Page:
In the last few decades, there’s been a lot of noise about the US’s decline as a world superpower. According to a lot of studies, we aren’t really #1 in anything anymore, except for the average cost of healthcare. And while I may not be a political science major, and I tend to look on the bright side of life instead of obsessing about such large-scale issues, I would like to say: yeah, our membership in the Big Important Countries Club might be coming to an end.
For those people who think that such a dramatic decline would be impossible: may I direct your attention to a tiny country in Europe called Austria.
In my experience, most people don’t think of Austria very quickly when they talk about Europe. It’s fairly small and doesn’t have the international fame of the larger countries like Germany, France, Spain, and the UK; when I told people about my study abroad plans, quite a few people barely knew where Austria was or thought I was going to Australia for a semester.
Even compared to other European countries, Austria is pretty small at 32,000 square miles and a population 8.7 million people; Germany is about 138,000 square miles with 82.6 million people.
For further comparison, my home state of Colorado is 104,000 square miles and has a population of 5.5 million people! The map on the right shows Europe, with Colorado overlaid for a scale comparison.
And yet, Austria had one of the largest empires in Europe only a century ago. I like numbers a lot, so let me lay some important ones out here: the Habsburg Monarchy, as it was nicknamed, ruled largely uninterrupted from 1521-1918. In the 1800s, when the name “Austrian Empire” was officially used, it had the third largest population out of any empire in the world, after Russia and France, and the second largest geographic empire after Russia.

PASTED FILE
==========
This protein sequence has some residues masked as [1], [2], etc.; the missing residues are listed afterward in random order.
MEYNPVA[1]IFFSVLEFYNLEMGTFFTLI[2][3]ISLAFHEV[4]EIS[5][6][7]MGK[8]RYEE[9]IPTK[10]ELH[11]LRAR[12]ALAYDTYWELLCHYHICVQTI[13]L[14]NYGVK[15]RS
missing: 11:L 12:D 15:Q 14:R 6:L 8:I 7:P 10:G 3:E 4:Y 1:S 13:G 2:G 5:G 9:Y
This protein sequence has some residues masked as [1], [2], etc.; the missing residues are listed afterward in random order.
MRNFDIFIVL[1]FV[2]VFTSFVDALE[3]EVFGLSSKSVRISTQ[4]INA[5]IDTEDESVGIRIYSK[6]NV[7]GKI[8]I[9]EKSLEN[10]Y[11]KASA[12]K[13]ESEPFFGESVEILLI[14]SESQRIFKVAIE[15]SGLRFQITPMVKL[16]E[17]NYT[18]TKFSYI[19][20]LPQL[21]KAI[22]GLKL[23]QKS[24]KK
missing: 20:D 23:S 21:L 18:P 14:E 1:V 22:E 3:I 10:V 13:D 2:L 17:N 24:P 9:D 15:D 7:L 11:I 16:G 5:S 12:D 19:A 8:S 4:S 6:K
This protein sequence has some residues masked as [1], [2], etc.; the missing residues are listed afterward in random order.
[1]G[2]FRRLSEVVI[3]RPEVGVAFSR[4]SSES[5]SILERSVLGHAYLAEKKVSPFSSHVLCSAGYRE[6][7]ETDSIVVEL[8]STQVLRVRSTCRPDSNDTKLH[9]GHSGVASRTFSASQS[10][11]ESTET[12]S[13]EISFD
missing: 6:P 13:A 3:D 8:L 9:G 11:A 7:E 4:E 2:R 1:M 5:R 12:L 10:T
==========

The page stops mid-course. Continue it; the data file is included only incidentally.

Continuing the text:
So what happened? How did one of the largest and most powerful empires in the world shrink to a background country the size of Pennsylvania?
Well, there was that little event called World War I. Even though we mostly study Germany’s involvement and how it led to World War II, it was the assassination of the heir presumptive to the Austro-Hungarian Empire that instigated the war. (For my favorite comedic 2-minute refresher on the causes of WWI, watch this video: Frightful First World War Causes of WW1) As a result, the Treaty of Saint-Germain in 1919 dissolved the Austro-Hungarian Empire.
And in the century since then, Austria has largely faded from the geographic and political scene. It’s often only mentioned in passing–usually in the context of the aforementioned assassination of Franz Ferdinand, Maria Theresa’s reformations in the 17o0s, or The Sound of Music. That’s a far cry from being one of the most powerful and important countries in all of Europe.
Yes, WWI caused an unprecedented amount of political upheaval in a very short amount of time. No, I’m not saying that the US will be dissolved into 50 independent states in a similarly short amount of time. But Austria really did lose that Big Important Countries Club membership card; what’s to say that the US won’t as well?